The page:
Like so many other elements of our culture and language, the radical Left have hijacked and redefined the word “phobia.” Phobias are a form of anxiety disorder, defined by a strong and irrational fear of something that poses little or no danger in reality. Some examples of well-known phobias are the irrational fear of spiders (arachnophobia), confined spaces (claustrophobia), or heights (acrophobia).
The radical Left have intentionally stretched this objective definition to apply to any dissenting opinion which relates to a minority group. The terms “transphobia,” “homophobia,” and “Islamophobia” appear often in political debate. While it is clearly true that some viewpoints may be motivated by fear or hatred, the radical Left ignore all content or context and apply the suffix “phobia” to all opposing viewpoints, rejecting any such opinion as “hateful.”
If we are intellectually honest, it is clear that there is a concrete division between the hatred of a group and a difference of opinion regarding policies which relate to that group. This fact is being willingly ignored by the increasingly radical American Left in order to avoid objective debate under the guise of “rejecting hate.” The net they have cast over language is growing ever wider.
The claim that any criticism is simply the result of a “phobia” appears in political debate time and time again. Religious Christians are defined as “homophobic” if they hold traditional views of marriage, without first determining whether their opinions are built upon fear or hate. Critics of Rep. Ilhan Omar’s language regarding Jews or Israel are dismissed as “Islamophobic,” without analyzing the content of their arguments. Parents who are concerned about government intervention regarding their child’s gender identity are demonized as “transphobic,” with the clear assumption that this opinion can only be held due to an underlying fear of the transgender community.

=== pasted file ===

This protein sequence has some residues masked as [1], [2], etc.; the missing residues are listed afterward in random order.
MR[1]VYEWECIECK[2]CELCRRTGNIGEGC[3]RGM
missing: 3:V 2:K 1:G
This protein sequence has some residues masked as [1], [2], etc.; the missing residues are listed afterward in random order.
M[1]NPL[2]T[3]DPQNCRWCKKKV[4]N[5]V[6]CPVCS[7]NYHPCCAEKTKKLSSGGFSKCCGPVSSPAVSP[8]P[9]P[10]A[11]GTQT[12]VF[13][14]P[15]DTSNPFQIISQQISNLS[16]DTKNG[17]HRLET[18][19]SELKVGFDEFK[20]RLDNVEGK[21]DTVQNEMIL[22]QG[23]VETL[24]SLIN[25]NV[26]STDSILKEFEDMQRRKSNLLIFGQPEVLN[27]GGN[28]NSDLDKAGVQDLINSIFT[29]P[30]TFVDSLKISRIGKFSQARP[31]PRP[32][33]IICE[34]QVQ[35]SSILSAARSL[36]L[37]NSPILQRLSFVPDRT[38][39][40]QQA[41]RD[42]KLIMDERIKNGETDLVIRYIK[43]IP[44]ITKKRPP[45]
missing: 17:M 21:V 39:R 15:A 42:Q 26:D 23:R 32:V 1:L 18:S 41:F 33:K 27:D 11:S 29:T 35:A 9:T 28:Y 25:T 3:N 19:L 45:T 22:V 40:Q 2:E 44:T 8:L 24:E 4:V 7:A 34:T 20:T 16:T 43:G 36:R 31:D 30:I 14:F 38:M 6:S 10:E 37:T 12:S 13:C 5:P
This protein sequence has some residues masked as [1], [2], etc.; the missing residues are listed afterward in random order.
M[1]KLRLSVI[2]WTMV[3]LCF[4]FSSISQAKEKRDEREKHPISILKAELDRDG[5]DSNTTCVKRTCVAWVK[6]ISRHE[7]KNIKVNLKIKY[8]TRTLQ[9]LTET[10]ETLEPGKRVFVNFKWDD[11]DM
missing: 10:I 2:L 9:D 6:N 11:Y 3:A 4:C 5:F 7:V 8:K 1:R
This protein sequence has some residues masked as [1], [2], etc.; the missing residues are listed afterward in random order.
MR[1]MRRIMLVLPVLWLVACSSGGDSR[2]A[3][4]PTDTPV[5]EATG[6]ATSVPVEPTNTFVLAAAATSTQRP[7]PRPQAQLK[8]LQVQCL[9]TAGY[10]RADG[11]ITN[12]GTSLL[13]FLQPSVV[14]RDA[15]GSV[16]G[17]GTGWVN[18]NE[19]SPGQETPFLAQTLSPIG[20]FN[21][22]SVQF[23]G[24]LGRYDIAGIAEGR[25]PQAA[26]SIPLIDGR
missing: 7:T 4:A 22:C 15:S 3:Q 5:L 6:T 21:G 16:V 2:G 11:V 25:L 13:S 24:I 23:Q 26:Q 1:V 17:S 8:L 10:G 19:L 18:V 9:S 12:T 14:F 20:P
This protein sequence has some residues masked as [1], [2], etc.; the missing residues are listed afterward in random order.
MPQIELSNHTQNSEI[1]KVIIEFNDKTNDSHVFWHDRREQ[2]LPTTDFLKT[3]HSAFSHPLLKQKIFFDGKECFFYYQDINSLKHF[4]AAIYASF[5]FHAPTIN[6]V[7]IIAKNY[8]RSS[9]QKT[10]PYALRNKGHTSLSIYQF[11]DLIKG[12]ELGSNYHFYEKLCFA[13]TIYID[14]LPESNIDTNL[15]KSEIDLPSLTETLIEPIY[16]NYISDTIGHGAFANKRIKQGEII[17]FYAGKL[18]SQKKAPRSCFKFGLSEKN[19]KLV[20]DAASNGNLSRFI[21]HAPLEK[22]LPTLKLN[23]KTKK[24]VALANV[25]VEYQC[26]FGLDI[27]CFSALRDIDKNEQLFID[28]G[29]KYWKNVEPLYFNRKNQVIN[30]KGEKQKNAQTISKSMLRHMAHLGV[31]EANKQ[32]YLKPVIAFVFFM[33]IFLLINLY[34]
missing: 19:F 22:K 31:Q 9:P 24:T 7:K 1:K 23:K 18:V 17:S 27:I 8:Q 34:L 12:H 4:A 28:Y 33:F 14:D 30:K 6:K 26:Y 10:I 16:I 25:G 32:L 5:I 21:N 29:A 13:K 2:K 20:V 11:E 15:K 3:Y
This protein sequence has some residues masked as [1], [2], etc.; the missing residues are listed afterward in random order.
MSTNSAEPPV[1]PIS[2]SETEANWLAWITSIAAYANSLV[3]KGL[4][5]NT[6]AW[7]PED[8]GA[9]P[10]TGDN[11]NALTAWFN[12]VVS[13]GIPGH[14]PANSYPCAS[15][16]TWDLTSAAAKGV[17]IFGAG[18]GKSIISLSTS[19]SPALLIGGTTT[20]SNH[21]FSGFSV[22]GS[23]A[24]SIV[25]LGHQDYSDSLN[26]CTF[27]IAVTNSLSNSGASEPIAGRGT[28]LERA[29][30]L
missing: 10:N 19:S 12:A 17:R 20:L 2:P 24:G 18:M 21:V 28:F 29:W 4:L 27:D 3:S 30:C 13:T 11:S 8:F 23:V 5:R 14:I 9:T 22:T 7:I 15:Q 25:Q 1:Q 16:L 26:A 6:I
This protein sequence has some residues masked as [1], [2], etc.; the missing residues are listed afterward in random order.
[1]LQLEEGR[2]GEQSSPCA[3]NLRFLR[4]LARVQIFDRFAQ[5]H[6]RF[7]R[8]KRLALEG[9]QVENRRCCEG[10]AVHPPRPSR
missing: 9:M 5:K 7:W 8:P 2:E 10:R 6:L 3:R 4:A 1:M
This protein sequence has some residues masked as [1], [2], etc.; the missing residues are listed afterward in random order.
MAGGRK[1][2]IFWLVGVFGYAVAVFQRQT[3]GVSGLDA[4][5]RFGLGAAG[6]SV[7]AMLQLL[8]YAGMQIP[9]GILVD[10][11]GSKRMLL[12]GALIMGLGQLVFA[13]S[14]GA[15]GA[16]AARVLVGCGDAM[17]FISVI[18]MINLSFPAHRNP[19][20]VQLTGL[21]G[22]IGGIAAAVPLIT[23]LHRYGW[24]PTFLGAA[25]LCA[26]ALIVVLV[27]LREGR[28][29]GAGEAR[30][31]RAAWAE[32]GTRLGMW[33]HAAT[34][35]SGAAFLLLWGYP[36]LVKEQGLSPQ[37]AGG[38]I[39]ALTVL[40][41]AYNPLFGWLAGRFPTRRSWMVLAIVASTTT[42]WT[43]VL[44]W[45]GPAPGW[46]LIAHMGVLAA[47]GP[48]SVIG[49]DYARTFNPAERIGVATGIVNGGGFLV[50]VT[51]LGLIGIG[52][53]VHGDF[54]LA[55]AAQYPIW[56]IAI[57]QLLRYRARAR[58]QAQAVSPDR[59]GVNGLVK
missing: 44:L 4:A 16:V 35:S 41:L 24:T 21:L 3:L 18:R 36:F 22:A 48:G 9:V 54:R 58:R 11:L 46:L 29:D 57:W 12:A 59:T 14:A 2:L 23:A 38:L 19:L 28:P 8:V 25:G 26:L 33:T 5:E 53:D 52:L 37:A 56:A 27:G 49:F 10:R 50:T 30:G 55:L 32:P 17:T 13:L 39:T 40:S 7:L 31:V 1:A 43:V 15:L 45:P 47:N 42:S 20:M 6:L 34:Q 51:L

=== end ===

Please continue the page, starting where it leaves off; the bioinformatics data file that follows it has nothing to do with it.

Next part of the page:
The intentional redefinition of “phobia” by the radical Left was exemplified this week by Sonalee Rashatwar. Known as “The Fat Sex Therapist” on Instagram, she gave a speech at St. Olaf College, during which she argued that it is “fatphobic” to describe obesity as unhealthy. This subtle phrase demonstrates the inevitable outcome of the far-Left’s domination of culture and language. Criticism of morbid obesity is clearly not rooted in an irrational fear of obese people, but based on the scientific fact that obesity can cause severe health problems. Instead of recognizing medical reality, Rashatwar is able to dismiss any criticism of her own obesity or the obesity of children by claiming (with no evidence) that the criticism is irrationally fearful or hateful.
The word “phobia” is yet another word that we have allowed to fall under the control of the radical Left. In a similar way to the conflation of “speech” and “violence,” the definition of any dissenting viewpoint as an inherently hateful “phobia” is one more step toward an inescapable linguistic tyranny, where the only ideas that are allowed to survive bear the radical Left’s seal of approval.
Let’s take our language back.